Thoughts from a Past National Chair: The Financial Aid Whisperer

By Michael J. Bennett, associate vice president of financial assistance services at St. Petersburg College 

I am a dog lover and fan of the TV show Dog Whisperer with Cesar Millan

If you came to our home early Saturday morning you would find my dog Jerry and me, watching our favorite Dog Whisperer episodes.

One of our favorites is about a decorated K-9 explosive-sniffing Alcohol, Tobacco, and Firearms (ATF) Labrador retriever named Gavin. In 2005, following a 45-day stint in Iraq and two hurricanes that threatened his home on the Florida coast, the formerly fearless Gavin started exhibiting severe symptoms of terror and began to shut down. Because of his aversion to loud sounds, Gavin was retired from his ATF duties and Cesar was called in to help him to recover his old, heroic dog self and be able to enjoy his retirement. 

While watching it, I turned to my dog Jerry and said “I know financial aid administrators that this has happened to. Where one day, after years of explaining financial aid regulations, answering phones and handling irate students/parents, of ‘doing more with less,’ being blamed for enrollment decline, or dreading a federal program review, they suddenly could not talk in complete sentences.” 

I continued. “The campus that my colleagues have given everything to, suddenly felt different … no longer a ‘safe’ place where their contribution was valued, appreciated or rewarded,” I told him. 

As we sat there together watching Cesar try to help rehabilitate Gavin, I began to think of some of the “financial aid whisperers” in my life. I have been mentored by many and stand on many shoulders. Those who made the time to share some comments on presentations or introduce me to others at conferences. Those who taught me how to write and to always try to champion what’s best for students. And those who encouraged me to lead, both on and off campus. They were always a safety net when I made mistakes; I tried to listen when they said “go with the flow.” They were wonderful mentors in the art of financial aid administration. They still call just to check in. They understand the pressures of financial aid and the importance of going into one’s “interior workshop” regularly to be truly available to students, staff and colleagues. Even those who are retired and send me emails from their schooners in the middle of the ocean that read, “You’re the only one of my friends who is not retired, do you have an exit strategy?”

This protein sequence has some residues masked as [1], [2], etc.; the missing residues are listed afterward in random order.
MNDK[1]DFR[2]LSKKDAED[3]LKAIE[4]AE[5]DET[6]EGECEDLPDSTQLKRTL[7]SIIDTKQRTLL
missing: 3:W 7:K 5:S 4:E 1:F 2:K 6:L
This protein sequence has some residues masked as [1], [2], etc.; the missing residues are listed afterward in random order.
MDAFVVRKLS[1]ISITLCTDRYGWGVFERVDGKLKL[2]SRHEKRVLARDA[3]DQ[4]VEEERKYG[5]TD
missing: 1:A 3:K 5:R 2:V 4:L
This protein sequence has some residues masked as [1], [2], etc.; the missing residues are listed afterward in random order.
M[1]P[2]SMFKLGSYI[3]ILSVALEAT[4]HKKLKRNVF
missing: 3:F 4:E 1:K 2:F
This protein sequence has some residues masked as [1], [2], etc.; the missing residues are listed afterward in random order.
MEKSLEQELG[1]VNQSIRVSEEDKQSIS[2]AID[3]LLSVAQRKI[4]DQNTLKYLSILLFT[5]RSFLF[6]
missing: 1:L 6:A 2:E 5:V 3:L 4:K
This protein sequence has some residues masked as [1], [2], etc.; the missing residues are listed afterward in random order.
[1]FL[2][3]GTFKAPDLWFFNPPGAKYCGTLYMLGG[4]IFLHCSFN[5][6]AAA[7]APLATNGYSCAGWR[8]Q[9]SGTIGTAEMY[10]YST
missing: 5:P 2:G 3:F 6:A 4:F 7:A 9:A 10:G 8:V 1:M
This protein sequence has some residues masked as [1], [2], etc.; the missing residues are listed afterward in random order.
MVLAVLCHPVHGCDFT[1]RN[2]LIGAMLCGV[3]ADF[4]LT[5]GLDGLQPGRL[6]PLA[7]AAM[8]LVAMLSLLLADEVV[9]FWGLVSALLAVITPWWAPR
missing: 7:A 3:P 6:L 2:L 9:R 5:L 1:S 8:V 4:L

jerry_bennett

To reinforce camaraderie, Cesar sometimes introduces dogs to his “pack” to connect them and help them remember who they are. And in this episode, one could see the sheer joy Gavin felt when his best friend was brought to him and licked his face. They immediately jumped in the pool together and began competing for a tennis ball.

For financial aid administrators, attending a conference can be a haven for the “wounded,” where we can connect in the intimacy of “shared pain” and tend to one another. We may not lick each other’s faces (although anything can happen on Bourbon Street this year!) but we do like to hug, laugh and have a drink together. Or if we can’t attend a conference, we may simply connect to our inner core by attending a graduation or student event where you look around and think, “I AM making a difference, and this IS important work. I ROCK!!!”

I worry about the future of our profession. Our young financial aid talents are quick to assess the pressures, long hours, accountability, compensation and life-balance challenges of a long career in financial aid. Some of my staff feel the need to open my door and yell in “If you think I’m working 34 years in financial aid, you’re crazy!” And I smile in the knowledge that there are few jobs as vital to an institution, that will develop you in so many areas, or be as rewarding as financial aid!